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					                        The Power of the Sun
Basic Experiment
Student Name                                                  Date

In this experiment you will study the power output of a small silicon solar cell, about 10
to 200 cm2, in a load resistance R (see diagram). (In residential applications these might
be the resistances of a kitchen stove or washing machine) With the cell facing the sun
you will measure the voltage across several load resistances R with a voltmeter. The
power output, appearing as heat in the resistor, is given by the equation P = V2/R. (P will
be in watts if V is in volts and R is in ohms)

                  Solar Cell
                                                   R        V    Voltmeter

The greatest possible power output from the solar cell under given conditions (such as
full sunshine, partially overcast, etc.), is obtained when the load resistance is “matched”
to the solar cell and under these conditions. The optimum resistance can be found
experimentally by performing the experiment with different load resistances and
determining which delivers the most power to the load resistance.

Measurements and Calculations
1. Measure and record the “open circuit voltage” of the cell. This is voltage across the
cell with no load resistance attached. (equivalent to an infinite load resistance)

2. Using different load resistances measure and record the voltage for each. Use
resistances ranging in value of 0.1 ohms up to 20 ohms. (Resistance wire can be used for
small resistances)

3. Calculate in watts the power produced in the load resistance for each of the load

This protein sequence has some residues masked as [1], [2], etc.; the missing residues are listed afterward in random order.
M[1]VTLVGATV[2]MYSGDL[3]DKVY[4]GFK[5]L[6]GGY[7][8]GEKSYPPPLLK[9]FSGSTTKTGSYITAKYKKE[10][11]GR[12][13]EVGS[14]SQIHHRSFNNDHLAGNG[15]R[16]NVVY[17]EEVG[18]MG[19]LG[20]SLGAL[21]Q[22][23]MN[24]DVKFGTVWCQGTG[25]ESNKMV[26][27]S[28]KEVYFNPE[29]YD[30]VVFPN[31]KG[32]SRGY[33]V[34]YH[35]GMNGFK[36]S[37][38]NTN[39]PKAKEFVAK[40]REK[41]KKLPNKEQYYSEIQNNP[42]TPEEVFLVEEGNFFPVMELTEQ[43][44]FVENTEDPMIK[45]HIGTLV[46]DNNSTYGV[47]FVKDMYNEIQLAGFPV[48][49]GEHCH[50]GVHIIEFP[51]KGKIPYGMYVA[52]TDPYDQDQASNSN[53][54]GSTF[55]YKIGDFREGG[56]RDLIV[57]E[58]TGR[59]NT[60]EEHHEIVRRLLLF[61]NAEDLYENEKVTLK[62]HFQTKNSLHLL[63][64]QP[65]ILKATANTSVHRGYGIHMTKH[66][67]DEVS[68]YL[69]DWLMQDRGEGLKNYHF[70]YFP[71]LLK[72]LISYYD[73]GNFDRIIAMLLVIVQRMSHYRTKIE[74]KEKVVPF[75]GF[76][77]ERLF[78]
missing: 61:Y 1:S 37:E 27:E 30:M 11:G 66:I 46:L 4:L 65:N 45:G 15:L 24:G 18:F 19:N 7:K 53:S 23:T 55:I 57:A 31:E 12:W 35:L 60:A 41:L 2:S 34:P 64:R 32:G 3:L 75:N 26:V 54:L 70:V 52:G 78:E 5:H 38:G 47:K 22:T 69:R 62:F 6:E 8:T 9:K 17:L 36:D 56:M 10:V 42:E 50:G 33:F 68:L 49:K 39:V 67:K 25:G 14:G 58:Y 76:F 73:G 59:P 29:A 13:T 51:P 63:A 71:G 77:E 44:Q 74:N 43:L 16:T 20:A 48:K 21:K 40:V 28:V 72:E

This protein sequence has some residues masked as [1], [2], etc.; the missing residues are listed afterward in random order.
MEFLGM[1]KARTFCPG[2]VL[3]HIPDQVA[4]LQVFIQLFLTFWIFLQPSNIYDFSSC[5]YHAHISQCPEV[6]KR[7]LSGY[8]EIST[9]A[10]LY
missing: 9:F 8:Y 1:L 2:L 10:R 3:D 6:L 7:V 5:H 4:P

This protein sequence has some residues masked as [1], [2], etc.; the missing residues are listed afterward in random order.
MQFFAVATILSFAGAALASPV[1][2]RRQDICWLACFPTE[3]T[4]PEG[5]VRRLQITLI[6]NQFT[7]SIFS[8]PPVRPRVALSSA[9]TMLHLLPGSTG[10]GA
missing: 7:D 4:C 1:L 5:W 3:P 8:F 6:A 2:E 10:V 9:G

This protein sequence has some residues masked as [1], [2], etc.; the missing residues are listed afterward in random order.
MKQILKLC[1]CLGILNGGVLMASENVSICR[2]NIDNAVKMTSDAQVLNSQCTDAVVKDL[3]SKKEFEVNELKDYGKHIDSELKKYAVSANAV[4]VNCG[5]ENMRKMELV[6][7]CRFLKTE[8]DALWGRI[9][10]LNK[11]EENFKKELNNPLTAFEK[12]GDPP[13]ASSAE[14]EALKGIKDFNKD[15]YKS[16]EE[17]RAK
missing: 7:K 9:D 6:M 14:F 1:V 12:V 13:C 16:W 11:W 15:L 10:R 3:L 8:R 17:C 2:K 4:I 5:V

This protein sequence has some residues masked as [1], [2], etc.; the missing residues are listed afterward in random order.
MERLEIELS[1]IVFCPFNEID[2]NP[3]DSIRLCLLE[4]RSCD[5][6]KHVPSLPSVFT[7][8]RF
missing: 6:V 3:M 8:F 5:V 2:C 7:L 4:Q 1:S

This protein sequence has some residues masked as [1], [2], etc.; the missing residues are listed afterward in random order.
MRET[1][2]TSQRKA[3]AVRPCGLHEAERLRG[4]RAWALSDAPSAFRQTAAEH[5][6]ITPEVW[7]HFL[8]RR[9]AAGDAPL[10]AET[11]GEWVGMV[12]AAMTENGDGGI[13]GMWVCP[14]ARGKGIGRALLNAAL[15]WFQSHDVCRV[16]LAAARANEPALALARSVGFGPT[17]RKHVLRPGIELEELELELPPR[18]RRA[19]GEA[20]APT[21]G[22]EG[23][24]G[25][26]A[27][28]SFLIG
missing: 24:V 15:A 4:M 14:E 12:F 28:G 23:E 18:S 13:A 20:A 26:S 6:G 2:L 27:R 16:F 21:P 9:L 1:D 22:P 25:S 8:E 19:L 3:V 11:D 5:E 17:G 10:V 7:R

resistance values you used.

4. Which load resistance produced the most power and what is that maximum power?

5. Estimate the front surface area of the solar cell by measuring the outside dimensions of
the cell, in square cm and then convert to square meters.
6. By dividing the maximum power output, expressed in watts, by the area, expressed in
square meters, you will obtain the power output of an identically made cell with an area
of one square meter.

7. The full power of the sun on a sunny day at the surface of the earth is on average about
1,000 watts/m2. This value is called the “Standard Sun” by solar scientists and engineers.
Using this value, what fraction of the power of the sun is your cell capturing? This
fraction is called the efficiency of the cell.

Follow up questions
1. Calculate the area of a solar panel of a similar manufacture, which would produce
enough power to run a 500 watt water pump in a remote village.

2. Estimate the area of the roof of your school and the power that could be produced if
the roof were covered with such silicon solar cells.

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